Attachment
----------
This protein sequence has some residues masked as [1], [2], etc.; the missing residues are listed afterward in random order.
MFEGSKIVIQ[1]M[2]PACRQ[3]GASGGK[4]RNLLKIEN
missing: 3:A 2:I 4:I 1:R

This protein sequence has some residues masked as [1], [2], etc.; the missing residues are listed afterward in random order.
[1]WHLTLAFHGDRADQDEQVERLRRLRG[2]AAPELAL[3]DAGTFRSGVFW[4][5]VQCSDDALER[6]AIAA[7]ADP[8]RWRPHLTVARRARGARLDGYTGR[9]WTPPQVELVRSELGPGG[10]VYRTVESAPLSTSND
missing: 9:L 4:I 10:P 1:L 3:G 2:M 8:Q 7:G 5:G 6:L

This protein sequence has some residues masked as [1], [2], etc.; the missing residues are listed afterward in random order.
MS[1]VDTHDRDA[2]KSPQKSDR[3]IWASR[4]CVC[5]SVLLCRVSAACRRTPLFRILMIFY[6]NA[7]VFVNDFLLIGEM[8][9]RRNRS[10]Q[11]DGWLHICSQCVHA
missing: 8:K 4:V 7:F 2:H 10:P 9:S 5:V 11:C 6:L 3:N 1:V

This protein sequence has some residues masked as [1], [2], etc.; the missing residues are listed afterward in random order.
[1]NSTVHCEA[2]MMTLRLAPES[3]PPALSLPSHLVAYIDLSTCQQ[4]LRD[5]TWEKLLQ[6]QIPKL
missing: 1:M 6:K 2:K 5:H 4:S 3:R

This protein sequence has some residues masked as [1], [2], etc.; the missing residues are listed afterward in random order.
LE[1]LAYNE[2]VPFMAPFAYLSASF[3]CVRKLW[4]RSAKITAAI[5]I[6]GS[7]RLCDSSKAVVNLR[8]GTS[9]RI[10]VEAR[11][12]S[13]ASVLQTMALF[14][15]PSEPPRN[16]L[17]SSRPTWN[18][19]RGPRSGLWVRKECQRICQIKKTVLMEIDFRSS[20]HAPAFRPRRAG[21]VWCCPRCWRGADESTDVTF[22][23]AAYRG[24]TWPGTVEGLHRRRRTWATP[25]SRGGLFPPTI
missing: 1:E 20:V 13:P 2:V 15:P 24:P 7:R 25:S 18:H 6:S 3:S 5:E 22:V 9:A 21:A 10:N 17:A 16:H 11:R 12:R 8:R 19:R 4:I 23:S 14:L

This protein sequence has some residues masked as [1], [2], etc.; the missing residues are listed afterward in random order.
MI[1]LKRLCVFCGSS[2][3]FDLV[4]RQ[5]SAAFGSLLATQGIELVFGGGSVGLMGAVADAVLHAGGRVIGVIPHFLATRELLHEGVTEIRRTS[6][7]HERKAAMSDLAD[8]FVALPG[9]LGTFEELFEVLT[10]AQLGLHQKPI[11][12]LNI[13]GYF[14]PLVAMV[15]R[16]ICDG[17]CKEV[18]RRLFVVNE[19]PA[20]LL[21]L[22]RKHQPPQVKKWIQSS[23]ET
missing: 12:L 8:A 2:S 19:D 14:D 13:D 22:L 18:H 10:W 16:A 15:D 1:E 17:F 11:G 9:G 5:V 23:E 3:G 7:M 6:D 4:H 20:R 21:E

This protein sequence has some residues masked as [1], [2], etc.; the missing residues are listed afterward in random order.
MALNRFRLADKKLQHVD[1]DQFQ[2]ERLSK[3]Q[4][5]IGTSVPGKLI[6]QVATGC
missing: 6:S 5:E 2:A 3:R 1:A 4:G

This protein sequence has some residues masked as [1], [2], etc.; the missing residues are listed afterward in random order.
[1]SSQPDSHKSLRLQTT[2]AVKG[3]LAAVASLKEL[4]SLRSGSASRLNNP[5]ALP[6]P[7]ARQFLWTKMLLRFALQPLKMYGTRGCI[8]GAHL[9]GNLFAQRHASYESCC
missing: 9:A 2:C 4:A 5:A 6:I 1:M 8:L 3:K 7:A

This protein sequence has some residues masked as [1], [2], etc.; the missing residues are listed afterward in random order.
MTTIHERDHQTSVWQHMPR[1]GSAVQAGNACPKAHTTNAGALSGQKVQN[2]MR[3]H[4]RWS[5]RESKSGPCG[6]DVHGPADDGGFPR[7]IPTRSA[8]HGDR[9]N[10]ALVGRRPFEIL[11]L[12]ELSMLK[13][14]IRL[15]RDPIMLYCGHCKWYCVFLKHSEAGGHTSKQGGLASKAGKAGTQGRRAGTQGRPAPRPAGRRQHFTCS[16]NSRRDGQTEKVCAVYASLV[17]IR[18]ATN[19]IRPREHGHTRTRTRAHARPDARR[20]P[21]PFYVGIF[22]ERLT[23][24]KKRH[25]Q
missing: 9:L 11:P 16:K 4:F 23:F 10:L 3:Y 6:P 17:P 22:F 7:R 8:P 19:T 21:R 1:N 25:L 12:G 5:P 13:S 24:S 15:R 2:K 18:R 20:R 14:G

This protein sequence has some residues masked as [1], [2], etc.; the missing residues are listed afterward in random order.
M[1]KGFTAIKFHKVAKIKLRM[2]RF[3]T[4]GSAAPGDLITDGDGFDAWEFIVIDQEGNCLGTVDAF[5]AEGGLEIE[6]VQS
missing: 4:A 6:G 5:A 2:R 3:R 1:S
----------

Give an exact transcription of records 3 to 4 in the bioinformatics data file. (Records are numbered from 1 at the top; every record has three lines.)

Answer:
This protein sequence has some residues masked as [1], [2], etc.; the missing residues are listed afterward in random order.
MS[1]VDTHDRDA[2]KSPQKSDR[3]IWASR[4]CVC[5]SVLLCRVSAACRRTPLFRILMIFY[6]NA[7]VFVNDFLLIGEM[8][9]RRNRS[10]Q[11]DGWLHICSQCVHA
missing: 8:K 4:V 7:F 2:H 10:P 9:S 5:V 11:C 6:L 3:N 1:V

This protein sequence has some residues masked as [1], [2], etc.; the missing residues are listed afterward in random order.
[1]NSTVHCEA[2]MMTLRLAPES[3]PPALSLPSHLVAYIDLSTCQQ[4]LRD[5]TWEKLLQ[6]QIPKL
missing: 1:M 6:K 2:K 5:H 4:S 3:R